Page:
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Tag Archives: healthy living

There Is Such A Thing As A Beer Belly

Any alcoholic drink can add to the size of your stomach for one very simple reason: Alcohol is dense in calories. Every gram of alcohol contains the same amount of calories as a gram of butter – seven which almost twice as many as a gram of most other carbohydrates or protein. Like other calorie-packed foods. It promotes weight gain.
But there’s also evidence that beer, more than other kinds of alcohol, may cause more fat to settle on your belly. Research at the University of North Carolina at Chap I Hill found that among those who had more than six drinks a week, beer drinkers had the highest waist-to-hip-ratio followed by those who who opted for liquor. Wine drinkers had the slimmest waistlines.



Winter Berry Clafoutis

This simply looks delicious!


  • 4 cups of berries (fresh or frozen, thawed, frozen pre-)
  • 1 tbsp honey,
  • 3/4 cup wheat flour
  • 3/8 cup brown sugar
  • 7/8 cup ground almonds
  • 1 tsp cinnamon
  • 2 eggs
  • 150ml milk
  • 100ml low-fat cream
  • powdered sugar


  1. Preheat oven to 375 degrees.
  2. Warm the honey and pour on berries – set aside.
  3. Mix the flour, almonds, cinnamon and sugar. Separately, whisk whisk eggs, milk and cream. Add liquid ingredients to dry. Stir until smooth.
  4. Baking dish greased with butter, sprinkle with sugar. Put berries, pour batter. Bake for 25-30 minutes. The finished dessert, sprinkle with powdered sugar.
  5. Cool for 15 minutes and serve.


Hummus in 10 Minutes!

Tired of buying Hummus at the stores? (Me too!) So make it yourself in under 10 minutes!


  • 1 16 oz can of chickpeas or garbanzo beans
  • 1/4 cup liquid from can of chickpeas
  • 3-5 tablespoons lemon juice (depending on taste)
  • 1 1/2 tablespoons tahini
  • 2 cloves garlic, crushed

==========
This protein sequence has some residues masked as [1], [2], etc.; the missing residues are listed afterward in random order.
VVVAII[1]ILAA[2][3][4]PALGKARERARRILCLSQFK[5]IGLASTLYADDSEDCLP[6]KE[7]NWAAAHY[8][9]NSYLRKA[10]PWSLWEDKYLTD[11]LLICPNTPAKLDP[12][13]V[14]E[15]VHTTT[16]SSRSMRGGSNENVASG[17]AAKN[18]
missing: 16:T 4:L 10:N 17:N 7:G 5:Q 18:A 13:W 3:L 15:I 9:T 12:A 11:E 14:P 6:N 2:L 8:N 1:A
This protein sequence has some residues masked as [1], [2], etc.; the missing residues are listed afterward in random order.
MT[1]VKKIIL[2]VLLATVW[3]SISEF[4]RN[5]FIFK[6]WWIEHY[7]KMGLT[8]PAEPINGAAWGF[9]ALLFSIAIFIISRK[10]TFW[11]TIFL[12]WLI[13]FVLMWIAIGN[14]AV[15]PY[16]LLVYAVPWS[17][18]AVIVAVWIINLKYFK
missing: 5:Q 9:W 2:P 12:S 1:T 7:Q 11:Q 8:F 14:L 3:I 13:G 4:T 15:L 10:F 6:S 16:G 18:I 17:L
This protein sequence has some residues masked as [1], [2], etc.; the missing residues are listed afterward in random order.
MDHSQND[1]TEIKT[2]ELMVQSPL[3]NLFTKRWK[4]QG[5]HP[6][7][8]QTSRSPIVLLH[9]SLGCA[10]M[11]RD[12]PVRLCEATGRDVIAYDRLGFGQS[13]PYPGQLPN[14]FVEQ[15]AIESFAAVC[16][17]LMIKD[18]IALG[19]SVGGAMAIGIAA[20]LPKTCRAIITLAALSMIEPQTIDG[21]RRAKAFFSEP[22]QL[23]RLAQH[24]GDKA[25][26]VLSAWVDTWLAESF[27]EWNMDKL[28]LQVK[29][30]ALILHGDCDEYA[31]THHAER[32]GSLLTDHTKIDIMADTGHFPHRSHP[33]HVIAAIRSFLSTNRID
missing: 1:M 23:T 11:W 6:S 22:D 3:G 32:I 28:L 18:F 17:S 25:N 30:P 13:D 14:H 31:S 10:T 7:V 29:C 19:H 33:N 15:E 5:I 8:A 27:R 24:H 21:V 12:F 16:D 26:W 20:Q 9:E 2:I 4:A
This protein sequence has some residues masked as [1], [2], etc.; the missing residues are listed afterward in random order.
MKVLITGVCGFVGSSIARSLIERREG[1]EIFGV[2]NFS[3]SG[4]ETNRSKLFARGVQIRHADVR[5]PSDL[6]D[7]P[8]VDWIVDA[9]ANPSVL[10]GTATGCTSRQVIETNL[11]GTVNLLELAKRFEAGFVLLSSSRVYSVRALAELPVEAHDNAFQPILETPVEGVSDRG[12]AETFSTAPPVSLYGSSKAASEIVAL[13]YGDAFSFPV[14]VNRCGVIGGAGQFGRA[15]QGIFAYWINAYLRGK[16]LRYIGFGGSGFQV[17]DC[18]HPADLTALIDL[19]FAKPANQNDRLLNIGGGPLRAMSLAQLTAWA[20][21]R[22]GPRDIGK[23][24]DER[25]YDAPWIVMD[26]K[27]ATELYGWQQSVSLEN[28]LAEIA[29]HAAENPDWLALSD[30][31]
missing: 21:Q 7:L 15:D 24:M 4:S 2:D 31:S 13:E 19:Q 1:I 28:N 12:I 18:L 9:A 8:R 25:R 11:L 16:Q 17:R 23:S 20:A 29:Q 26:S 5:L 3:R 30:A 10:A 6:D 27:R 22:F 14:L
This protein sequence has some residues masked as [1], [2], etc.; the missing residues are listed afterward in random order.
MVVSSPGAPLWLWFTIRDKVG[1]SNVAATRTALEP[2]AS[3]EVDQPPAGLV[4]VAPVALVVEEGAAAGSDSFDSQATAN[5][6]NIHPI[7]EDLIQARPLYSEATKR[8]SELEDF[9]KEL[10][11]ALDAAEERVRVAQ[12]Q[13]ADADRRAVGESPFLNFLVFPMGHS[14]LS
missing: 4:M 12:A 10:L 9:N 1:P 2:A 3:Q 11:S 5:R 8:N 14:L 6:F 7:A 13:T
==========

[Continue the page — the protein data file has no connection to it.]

• 1/2 teaspoon salt
  • 2 tablespoons olive oil


  1. Drain chickpeas and set aside liquid from can. Combine remaining ingredients in blender or food processor. Add 1/4 cup of liquid from chickpeas. Blend for 3-5 minutes on low until thoroughly mixed and smooth.
  2. Place in serving bowl, and create a shallow well in the center of the hummus.
  3. Add a small amount (1-2 tablespoons) of olive oil in the well. Garnish with parsley (optional).
  4. Serve immediately with fresh, warm or toasted pita bread, or cover and refrigerate.


  1. For a spicier hummus, add a sliced red chile or a dash of cayenne pepper.

Storing Hummus

  1. Hummus can be refrigerated for up to 3 days and can be kept in the freezer for up to one month. Add a little olive oil if it appears to be too dry.


Grilled Chicken Greek Salad

Simple to cook and prepare, this salad offers an explosion of Greek flavor in every bite.


  • 3 tablespoons lemon juice, divided
  • 3 tablespoons olive oil, divided
  • 1 tablespoon minced garlic, divided
  • 1 teaspoon kosher salt, divided
  • 1 teaspoon pepper, divided
  • 1 1/2 teaspoons ground cumin, divided
  • 2 boned, skinned chicken breast halves (1 lb. total)
  • 2 tablespoons tahini (sesame paste)
  • 2 cans (15 oz. each) chickpeas, drained and rinsed
  • 2 tomatoes, chopped
  • 1/2 red onion, thinly sliced
  • 1/2 sliced red bell pepper
  • 1 cup flat-leaf parsley
  • 6 ounces crumbled goat’s-milk feta cheese


  1. Heat grill to high (450° to 550°). Mix 1 tbsp. each lemon juice and oil, 1 tsp. garlic, and 1/2 tsp. each salt, pepper, and cumin in a medium bowl. Add chicken and turn to coat.
  2. Grill chicken, turning once, until cooked through and browned, about 10 minutes. Let rest, covered, 5 minutes.
  3. Whisk together remaining 2 tbsp. each lemon juice and oil, 2 tsp. garlic, 1/2 tsp. each salt and pepper, and 1 tsp. cumin with the tahini in a large bowl. Add chickpeas, tomatoes, onion, and bell pepper and toss to coat. Divide among 4 plates. Slice chicken and set on top. Sprinkle salads with parsley and cheese.
  4. Note: Nutritional analysis is per serving.


Perks of Water

Water: How Much Should You Drink Every Day?
We have all heard it before, you should drink at least 8 cups of water each day. Then to our confusion, we now hear all these other alternatives as to how much water to drink. Tired of not knowing exactly how much H20 you should drink each day? Well look no further, your water questions are answered here and now!

Health benefits of Water
Water is your body’s principal chemical component and makes up about 60 percent of your body weight. Every system in your body depends on water. For example, water flushes toxins out of vital organs, carries nutrients to your cells and provides a moist environment for ear, nose and throat tissues.
Lack of water can lead to dehydration, a condition that occurs when you don’t have enough water in your body to carry out normal functions. Even mild dehydration can drain your energy and make you tired.